Sunday, September 9, 2012

My Hero

Today's blog post deals with heroes. Specifically, one hero in particular.

What Makes a Hero? If I ask you to list some heroes in your heart, I bet you can think of many. There are many heroes near or distant from us. But if I ask you what is a "hero", what will you say? It's kind of hard to give a definition, isn't it? When I checked the dictionary, it says a hero is a person who distinguished by courage, noble deeds, outstanding achievements and so on. I won't say I disagree with that, but that definition misses something. To be a hero, you do need to be brave to make differences, but you also need a heart that is unselfish and full of love.

Heroes come in all genders, shapes, and sizes & although a hero may not consider themselves a hero, someone else may and that's the kicker! Heroes act without thinking, putting the needs of others before their own and usually don't consider those actions to be of a heroic nature feeling that's just how I do things or it's part of my job.

So, I want to tell you about someone who I, and a few others consider a hero. My hero's name is BethAnn Jablonski. Beth is a paramedic who sees tragedy day in and day out, responding to the worst EMS calls possible; Codes (no pulse, no breathing), drug overdoses, shootings, stabbings, trauma incidents, motor vehicle accidents & the like.

Like most public safety personnel, Beth likes to unwind and get past these horrible incidents of the human life cycle. Beth's "decompression chamber" is the casino. Specifically, the slot machines.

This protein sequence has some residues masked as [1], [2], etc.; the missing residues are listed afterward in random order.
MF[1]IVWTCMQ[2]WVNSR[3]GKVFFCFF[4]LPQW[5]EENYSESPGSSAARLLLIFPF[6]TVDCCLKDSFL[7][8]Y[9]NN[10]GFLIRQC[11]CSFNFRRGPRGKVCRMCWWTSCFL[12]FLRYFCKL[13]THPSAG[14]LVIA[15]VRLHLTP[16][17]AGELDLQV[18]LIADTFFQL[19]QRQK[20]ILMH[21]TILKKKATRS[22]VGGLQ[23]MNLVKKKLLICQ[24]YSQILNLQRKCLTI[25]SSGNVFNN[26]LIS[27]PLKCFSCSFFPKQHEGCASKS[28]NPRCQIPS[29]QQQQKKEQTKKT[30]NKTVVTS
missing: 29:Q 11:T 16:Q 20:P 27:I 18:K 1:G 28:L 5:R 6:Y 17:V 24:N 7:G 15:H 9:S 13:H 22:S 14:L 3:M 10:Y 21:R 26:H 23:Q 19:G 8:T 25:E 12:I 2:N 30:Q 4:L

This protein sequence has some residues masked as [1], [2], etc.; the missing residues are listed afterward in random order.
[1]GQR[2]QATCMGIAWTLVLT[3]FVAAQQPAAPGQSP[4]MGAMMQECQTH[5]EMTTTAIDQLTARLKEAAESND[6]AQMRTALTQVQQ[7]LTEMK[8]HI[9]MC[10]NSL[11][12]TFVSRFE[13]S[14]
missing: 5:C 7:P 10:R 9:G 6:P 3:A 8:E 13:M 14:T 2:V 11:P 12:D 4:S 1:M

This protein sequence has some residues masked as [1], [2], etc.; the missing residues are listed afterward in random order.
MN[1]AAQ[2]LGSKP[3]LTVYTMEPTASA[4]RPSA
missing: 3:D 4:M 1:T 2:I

Last December, Beth was at Parx Casino with her son, unwinding and hoping for a hit on the slots when she heard a commotion and saw some people gathering in a circle. Beth told her son "I'll be right back" and ran over to the commotion. What Beth saw was a man lying on the casino floor, unconscious. She jumped right in, checking the man's vital signs. Finding none, Beth initiated life saving procedures by performing CPR & attaching an automated external defibrillator & shocking the gentleman's heart twice. The second shock restored the man's pulse. Beth continued working on this gentleman & monitoring his condition until the arrival of local paramedics who transported the man to the hospital where it was later learned that the man was in stable condition and would survive.

For these actions, Beth received my union's Heroism Award at our annual Recognition Day, today. Beth isn't one who seeks the spotlight or recognition for her work but her selfless actions on that day last December saved the life of an individual and extended his time on Mother Earth and I want to to thank her for what she did & give her the recognition that she deserves.

Well done Beth, well done! I am proud to know you and even prouder to call you my friend. You went over and above on that day last December and proved once again that those who work in Emergency Services are dedicated, selfless individuals who are on duty 24/7, no matter where they are & to us it it's a calling, and not just a job. 

For all the kudos you received, I feel the need to step it up by saying that if I ever need lifesaving care, I hope it's you that's coming to save me.

Although you shy away from the recognition that you so rightly deserve, stand tall today Beth and enjoy your moment in the sun!

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